Zen of Recording

NAMM the Torpedoes!

It was a rocky start. Well, not initially. I’d made arrangements to stay with friends that lived in Dana Point (about 30 miles away from Anaheim), so that I could commute for the three days that I was scheduled to visit and cover the 2014 Winter NAMM Show.

Things started promisingly enough with a solid breakfast, some strong coffee, and a relatively gridlock-free trip, but quickly took an ugly turn onto Katella Ave. Although the NAMM website clearly stated that two parking lots would be available, attendees like myself who had arrived early enough to avoid long lines were turned away from the first location (which was now for Disneyland guests only), toward the second one where the long lines definitely were.

Also protracted was the wait to pick up a badge, but at least that was somewhat expected. Unexpected was the name on my badge, which was Yuri. This was followed by 17 straight consonants, the first two of which were “z” and “c.” Fortunately ol’ Yuri was actually standing right there next to me, shaking his paperwork in the agent’s face like he was from the bank. Apparently, he wanted them to know he was definitely NOT Swedish. Like, at all.

Anyway, I finally walked into the show about an hour after my arrival. Now, I’m a patient man. Got to be in my line. But, damn! This was not the first or even the twentieth time the event has been hosted here. Disorganization and confusion appeared to reign supreme. Fortunately, this grump-inducing opening was the only real bummer in an otherwise fun and productive few days…

Things seemed to brighten up almost immediately, when I laid my eyes, ears and hands on the AlphaSphere (www.alphasphere.com). With its striking “Death-Star”-like appearance and 48 soft pads with responsive LED lighting, it beckons you to “come hither.” It’s a MIDI controller that is compatible with any software and it’s just plain fun as hell to play! The customizable notational layouts make for an endless variety of fresh modal approaches to trigger any sounds, loops or textures you choose.

Ukuleles seem to be ubiquitous in recent years, with more and more manufacturers offering models of increasingly higher (and some lower) quality. However, one company did throw a new spin into this crowded field. Loog guitars (www.loogguitars.com) has a line of three-stringed guitars, aimed at providing children and beginners with a quicker, easier path to the fun part of making music. Along with their three acoustic models, they were also introducing the Electric Loog into their product line.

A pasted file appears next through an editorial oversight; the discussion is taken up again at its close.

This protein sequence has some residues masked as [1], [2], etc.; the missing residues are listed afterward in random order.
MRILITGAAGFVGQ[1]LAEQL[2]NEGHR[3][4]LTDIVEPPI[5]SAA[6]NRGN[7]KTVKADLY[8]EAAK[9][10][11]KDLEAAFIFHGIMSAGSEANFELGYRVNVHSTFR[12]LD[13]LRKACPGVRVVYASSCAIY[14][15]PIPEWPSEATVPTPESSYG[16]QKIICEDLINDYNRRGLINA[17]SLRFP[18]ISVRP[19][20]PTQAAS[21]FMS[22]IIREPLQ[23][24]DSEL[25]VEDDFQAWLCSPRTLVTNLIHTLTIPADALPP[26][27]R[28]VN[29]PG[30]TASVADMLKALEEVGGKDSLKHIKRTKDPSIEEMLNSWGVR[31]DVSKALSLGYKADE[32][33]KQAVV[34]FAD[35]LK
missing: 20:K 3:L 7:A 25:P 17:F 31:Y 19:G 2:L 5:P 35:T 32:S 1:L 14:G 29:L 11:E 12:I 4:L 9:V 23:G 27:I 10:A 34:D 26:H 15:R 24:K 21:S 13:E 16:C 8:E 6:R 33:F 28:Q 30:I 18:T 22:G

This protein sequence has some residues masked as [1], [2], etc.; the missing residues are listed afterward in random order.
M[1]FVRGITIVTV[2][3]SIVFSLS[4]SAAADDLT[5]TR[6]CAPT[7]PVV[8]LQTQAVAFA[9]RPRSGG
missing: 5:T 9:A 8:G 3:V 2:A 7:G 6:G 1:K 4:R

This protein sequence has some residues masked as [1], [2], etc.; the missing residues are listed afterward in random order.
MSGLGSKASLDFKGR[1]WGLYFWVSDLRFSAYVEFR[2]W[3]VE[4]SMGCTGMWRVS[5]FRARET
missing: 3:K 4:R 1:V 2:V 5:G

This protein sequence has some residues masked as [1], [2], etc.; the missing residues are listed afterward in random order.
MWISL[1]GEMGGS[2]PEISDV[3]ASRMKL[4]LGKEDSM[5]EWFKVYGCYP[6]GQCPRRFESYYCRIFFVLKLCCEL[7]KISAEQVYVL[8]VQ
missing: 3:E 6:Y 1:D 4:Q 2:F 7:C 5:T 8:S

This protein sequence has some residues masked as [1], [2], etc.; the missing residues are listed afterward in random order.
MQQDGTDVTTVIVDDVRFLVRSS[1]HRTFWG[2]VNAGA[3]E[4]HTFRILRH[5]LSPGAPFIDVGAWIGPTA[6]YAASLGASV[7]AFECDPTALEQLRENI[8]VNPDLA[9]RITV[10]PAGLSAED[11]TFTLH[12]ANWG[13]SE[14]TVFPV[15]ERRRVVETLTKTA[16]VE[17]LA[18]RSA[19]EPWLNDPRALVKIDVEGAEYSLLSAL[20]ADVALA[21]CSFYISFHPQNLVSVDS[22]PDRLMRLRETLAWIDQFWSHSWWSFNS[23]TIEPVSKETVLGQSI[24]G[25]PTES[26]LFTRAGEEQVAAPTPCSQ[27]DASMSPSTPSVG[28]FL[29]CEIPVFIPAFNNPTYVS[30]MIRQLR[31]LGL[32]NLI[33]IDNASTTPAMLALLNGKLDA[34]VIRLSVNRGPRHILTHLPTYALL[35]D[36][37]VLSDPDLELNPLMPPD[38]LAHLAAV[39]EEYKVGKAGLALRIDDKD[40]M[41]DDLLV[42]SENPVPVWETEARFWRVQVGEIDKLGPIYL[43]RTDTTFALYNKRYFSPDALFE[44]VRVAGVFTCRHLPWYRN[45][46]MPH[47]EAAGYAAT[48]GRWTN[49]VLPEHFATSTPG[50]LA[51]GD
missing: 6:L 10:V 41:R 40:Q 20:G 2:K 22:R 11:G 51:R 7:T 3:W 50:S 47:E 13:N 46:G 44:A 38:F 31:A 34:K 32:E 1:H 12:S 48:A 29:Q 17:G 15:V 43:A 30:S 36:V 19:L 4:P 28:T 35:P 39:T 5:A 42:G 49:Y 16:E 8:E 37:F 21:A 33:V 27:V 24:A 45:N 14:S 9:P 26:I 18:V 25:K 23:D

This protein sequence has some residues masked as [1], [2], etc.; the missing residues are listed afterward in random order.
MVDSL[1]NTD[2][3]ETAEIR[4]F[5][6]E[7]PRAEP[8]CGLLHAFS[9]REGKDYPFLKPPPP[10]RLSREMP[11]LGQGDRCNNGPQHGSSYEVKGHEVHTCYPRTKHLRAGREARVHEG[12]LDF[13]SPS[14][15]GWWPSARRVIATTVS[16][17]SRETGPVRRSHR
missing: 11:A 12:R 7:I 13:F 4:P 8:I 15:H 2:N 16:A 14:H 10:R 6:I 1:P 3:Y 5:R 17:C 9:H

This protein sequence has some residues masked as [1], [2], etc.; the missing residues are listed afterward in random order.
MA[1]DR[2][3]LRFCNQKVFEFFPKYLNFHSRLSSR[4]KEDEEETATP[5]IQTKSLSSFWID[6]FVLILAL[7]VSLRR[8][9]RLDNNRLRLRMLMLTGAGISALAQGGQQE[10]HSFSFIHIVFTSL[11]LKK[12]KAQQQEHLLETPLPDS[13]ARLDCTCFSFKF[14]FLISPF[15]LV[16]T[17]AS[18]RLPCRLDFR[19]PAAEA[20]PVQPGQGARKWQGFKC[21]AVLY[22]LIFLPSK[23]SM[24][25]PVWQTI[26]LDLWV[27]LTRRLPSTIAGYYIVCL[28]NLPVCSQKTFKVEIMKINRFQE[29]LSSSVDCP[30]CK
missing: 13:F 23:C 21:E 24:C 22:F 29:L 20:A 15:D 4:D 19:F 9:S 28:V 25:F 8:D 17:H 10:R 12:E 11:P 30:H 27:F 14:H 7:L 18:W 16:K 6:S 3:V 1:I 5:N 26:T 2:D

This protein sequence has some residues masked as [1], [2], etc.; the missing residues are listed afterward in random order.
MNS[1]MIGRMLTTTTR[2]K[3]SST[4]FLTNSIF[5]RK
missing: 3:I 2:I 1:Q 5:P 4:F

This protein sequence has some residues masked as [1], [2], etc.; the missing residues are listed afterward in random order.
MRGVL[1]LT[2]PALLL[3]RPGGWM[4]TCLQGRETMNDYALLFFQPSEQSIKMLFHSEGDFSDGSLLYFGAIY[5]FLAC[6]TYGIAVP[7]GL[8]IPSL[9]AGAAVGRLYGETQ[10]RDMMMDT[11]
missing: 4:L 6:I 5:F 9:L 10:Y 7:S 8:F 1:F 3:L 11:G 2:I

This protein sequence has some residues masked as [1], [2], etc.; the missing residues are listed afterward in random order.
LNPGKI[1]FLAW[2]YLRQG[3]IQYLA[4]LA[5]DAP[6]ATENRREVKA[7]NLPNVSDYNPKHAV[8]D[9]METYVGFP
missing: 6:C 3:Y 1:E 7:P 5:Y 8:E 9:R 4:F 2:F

The Kaminari Swinger ’69 electric guitar (www.kamanari-guitars.com) is a new design with a vintage history. It’s sleekly unique body shape and arrow-shaped headstock belong to a Fender model that was never introduced in their catalogs. With the help of alumni Fender guitar builder Kenny Sugai, Kaminari is releasing alder body, maple-necked replicas of this guitar exclusively in a beautiful “desert sand” shade, with vintage style hardware and electronics. The added pinstripe option is just plain sexy and I totally want one!

Video and audio for video were huge points of focus at this year’s show and mobile video upstart GoPro (www.gopro.com) was leading the charge. The Hero3+ Black Edition/Music Bundle is an all-in-one solution, providing a camera, several different mounts, quick release buckles, a three-way pivot arm, Wi-Fi, an app, and other professional-grade editing software and more, allowing bands and other artists to capture, edit, and promote their own video content, whether captured onstage, outdoors, or in the studio.

MXL Mics (www.mxlmics.com) were not to be outdone, introducing the MM-VE001 Mobile Media Videographer’s Essentials Kit. It comes with a gun-style mount that holds your mobile phone steady for recording video, two cold shoe mounts for optional accessories and a multi-directional ball head that facilitates camera positioning at any angle. It also includes a shotgun mic and real-time audio monitoring.

As video content from mobile devices like the iPhone and Android becomes more prevalent. So, too, will the demand for higher quality audio. German microphone company Lewitt (www.lewitt-audio.com) took a giant step forward by introducing the DGT 650 Microphone. Presented as an “all-in-one-home recording solution,” it’s equally comfortable in mobile applications or the studio. It boasts “best-in-class” sound quality (Lewitt makes nice mics), an illuminated user interface, an onboard lithium battery, an analog preamp, and four user modes: Stereo Mode wherein the mic’s two transducers record in an x/y configuration, Cardiod Mode for speech or singing, Singer/Songwriter Mode for simultaneous vocal and instrument recording, and a Stereo Line-in Mode for recording from a mixer or other line source. Most incredibly, this mic has a USB cable that when connected to your computer, appears as a dedicated audio interface. Coooool.

There’s always a ton of stuff and never enough space to cover it all. As always, you can expect a closer look at these and other products through the coming months. I will no doubt return to NAMM with all forgiven next year. I just hope I can park closer!

Sven-Erik Seaholm is an award-winning independent producer, singer, songwriter, and music journalist. www.kaspro.com